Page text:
Brendan Fraser is Down For Another Mummy Movie: Why Not?

Mummy reboot

At this point I think the better question is ‘why?’. Seriously, Imhotep is gone, the Dragon Emperor blew up, the Scorpion King was vaporized. There might be plenty of other mummified bad guys out there that Fraser and family can take on, but why? Ryan Scott of MovieWeb makes a great remark in that it would be a bit nostalgia from twenty years past that would stand as the sole reason why this movie would be able to come back. Brendan Fraser wouldn’t mind reprising his role as Rick O’Connell but one has to think it’s because his career has been moderate to almost non-existent for a while now and he hasn’t been even a fraction as popular as he was back in the days when he was fighting ancient mummies and trying not to get hanged. There are a great many people who are as gung-ho as can be when it comes to movies such as this and would be able to, with a straight face, say ‘go for it’. But these are usually the same people that thought the last installment under Fraser’s watch was actually a well-done movie when in fact it was nearly just as big of a CGI mess as the second movie when the mutated Scorpion King arrived on the scene. There’s no denying that the movies have raked in the cash throughout their run, but each one seemed to get a little less impressive as time went on and the third movie even saw Maria Bello take the place of Rachel Weisz for some reason.

Josh Spiegel from The Hollywood Reporter gets into the idea of why Fraser’s initial movie was so much better than Tom Cruise’s and it’s pretty simple to figure out. Both movies feature treasure hunters that are out to get what they can and get rich in the process. But the 1999 movie was easily more likable and had a greater sense of belonging to its own time. The newer version with Cruise was kind of a mishmash of old and new school ideas that weren’t absolutely horrible but didn’t really resonate with the audience all that much, and as a result it was kind of a flop no matter what the box office numbers say. Fraser and company were a lot more entertaining to watch than Cruise trying to perform his textbook skill set of running, fighting, and looking bewildered half the time when anything new crosses his line of sight. While the idea of a connection between the main protagonist and antagonist was kind of interesting, keeping them apart was probably a better idea since it made them more formidable enemies and less likely to make the audience feel bad in any way for the antagonist. Honestly, the 2017 version almost seemed to make the audience empathize with the antagonist in a way since she’d committed an evil act for a very good reason in her mind. Plus, the act of making a female mummy wasn’t a bad idea really, save for the fact that she seemed an easier individual to pity since, admit it, women in pain vs. men in pain are bound to get the sympathetic vote each and every time. It’s not sexist, it’s very real, and to be honest women in movies are often seen far more deserving of empathy than men no matter what part they’re playing.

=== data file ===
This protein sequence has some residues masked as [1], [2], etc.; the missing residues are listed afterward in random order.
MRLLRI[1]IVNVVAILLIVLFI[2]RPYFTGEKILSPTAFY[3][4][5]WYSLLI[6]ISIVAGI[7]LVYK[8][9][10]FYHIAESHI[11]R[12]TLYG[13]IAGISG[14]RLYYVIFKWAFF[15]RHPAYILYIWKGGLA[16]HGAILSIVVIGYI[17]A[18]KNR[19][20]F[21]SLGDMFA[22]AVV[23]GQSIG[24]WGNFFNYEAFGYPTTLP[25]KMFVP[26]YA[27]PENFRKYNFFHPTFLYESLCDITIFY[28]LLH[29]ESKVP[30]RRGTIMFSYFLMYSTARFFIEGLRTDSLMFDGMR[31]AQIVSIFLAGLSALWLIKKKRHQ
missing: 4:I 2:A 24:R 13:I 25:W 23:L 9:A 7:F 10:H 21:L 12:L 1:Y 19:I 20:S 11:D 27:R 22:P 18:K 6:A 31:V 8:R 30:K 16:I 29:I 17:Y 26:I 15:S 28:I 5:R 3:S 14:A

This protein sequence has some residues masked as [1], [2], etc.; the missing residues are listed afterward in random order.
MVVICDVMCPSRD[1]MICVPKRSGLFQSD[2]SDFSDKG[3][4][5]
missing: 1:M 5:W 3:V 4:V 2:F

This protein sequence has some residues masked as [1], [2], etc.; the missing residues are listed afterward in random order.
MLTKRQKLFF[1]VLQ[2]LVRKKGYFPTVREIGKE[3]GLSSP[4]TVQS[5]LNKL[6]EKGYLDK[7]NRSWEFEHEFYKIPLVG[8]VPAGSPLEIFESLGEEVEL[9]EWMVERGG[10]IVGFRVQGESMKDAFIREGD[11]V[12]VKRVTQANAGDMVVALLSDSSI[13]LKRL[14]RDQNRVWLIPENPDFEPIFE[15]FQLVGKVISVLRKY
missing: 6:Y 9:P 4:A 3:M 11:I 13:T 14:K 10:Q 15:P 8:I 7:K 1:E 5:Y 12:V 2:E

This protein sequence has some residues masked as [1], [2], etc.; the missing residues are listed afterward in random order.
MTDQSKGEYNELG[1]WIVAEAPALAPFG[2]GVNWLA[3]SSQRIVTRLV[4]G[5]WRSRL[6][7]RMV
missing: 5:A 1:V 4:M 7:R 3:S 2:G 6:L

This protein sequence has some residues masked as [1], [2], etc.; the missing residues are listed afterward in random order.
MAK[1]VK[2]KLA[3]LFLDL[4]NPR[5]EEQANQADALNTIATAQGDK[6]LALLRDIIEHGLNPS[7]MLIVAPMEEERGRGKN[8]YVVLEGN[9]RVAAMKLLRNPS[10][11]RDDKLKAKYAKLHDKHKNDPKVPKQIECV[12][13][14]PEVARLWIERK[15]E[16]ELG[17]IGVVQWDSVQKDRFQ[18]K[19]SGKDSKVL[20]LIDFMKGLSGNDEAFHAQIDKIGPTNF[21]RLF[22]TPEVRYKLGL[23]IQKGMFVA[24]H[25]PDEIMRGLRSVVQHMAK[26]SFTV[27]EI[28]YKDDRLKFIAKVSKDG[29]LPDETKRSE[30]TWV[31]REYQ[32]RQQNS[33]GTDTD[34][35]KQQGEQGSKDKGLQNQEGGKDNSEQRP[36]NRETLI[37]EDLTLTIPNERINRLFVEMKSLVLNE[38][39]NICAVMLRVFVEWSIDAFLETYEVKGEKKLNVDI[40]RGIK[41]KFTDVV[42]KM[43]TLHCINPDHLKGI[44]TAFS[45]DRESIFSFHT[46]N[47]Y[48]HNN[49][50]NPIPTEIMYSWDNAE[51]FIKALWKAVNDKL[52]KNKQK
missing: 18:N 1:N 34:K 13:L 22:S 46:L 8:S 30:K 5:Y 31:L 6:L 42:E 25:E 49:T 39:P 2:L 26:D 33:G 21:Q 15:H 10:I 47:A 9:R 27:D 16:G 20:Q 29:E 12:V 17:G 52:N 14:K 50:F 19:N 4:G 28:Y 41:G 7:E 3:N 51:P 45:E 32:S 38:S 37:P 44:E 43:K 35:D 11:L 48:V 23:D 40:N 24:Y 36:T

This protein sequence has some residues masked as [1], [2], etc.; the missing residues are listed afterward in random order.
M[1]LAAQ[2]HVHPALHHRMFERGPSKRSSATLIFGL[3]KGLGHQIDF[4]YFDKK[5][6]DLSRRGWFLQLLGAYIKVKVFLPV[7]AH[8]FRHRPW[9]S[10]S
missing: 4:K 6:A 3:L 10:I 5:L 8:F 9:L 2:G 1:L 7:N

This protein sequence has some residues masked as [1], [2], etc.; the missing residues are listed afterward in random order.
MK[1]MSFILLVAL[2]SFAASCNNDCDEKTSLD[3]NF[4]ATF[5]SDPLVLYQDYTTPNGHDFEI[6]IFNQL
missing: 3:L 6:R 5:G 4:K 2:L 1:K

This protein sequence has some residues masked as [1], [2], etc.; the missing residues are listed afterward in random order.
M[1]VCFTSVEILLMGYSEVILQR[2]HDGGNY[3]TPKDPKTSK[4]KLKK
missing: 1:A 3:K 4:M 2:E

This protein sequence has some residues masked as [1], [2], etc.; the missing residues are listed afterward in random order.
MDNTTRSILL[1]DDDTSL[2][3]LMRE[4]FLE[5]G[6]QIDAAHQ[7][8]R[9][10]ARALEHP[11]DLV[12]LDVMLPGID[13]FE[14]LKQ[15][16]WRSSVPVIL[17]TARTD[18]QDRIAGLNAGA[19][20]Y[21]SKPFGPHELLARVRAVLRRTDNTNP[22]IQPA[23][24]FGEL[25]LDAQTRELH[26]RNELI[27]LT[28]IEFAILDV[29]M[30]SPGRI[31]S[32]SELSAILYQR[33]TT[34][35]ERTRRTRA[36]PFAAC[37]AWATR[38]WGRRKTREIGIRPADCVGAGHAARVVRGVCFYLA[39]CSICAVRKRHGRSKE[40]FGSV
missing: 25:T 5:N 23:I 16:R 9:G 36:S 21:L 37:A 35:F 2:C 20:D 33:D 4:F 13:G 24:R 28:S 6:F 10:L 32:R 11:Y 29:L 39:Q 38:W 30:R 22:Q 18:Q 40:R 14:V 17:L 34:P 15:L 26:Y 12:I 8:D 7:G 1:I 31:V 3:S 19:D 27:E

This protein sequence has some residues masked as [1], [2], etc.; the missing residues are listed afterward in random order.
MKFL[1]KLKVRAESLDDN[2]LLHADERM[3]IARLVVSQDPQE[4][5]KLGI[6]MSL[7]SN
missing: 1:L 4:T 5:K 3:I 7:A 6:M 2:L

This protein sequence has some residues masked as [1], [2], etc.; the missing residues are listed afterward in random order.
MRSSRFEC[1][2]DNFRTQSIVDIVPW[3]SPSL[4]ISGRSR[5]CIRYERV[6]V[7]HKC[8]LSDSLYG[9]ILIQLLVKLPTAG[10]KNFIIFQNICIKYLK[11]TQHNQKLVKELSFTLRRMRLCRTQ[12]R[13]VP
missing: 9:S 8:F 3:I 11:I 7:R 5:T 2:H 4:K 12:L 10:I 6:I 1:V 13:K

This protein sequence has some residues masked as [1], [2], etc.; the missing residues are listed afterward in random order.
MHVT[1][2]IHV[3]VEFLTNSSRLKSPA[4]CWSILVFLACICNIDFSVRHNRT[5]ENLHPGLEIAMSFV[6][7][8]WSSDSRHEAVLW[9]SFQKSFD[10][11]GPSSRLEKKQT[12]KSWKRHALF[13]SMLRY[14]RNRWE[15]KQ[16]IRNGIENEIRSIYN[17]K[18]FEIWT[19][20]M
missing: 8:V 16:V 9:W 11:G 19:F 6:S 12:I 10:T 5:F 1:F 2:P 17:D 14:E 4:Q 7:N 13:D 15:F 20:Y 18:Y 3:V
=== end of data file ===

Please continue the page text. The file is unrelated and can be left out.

However, in the 1999 movie a lot of people seem to forget that Evelyn might have needed someone to save her, but when it came to other matters she was quite capable and could handle herself like the true scholar she was since she knew just about everything there was to know that was pertinent to the story. And what she didn’t know she found out and learned quickly since she was about as woke as any woman could have been in that movie. And then think once again as in the sequel she came back and she was a great deal like Linda Hamilton in Terminator 2, she was tough and she had the physical and martial skills to put down many an enemy. So there are many reasons why The Mummy was a great movie in 1999 and why the sequels were worth the effort when they came out, but seeking to recapture that magic seems like a bad idea since twenty years is a long time to sit and wait, even if there were two sequels and the continuity will, hopefully, be followed if this does happen. Unless you remember there were a lot of unanswered questions between the first and second movies, and few if any were ever answered. This idea feels like a cash grab and a way to bring Fraser back into the spotlight if it works, which isn’t that bad of an idea, unless it ends up blowing up in his face.


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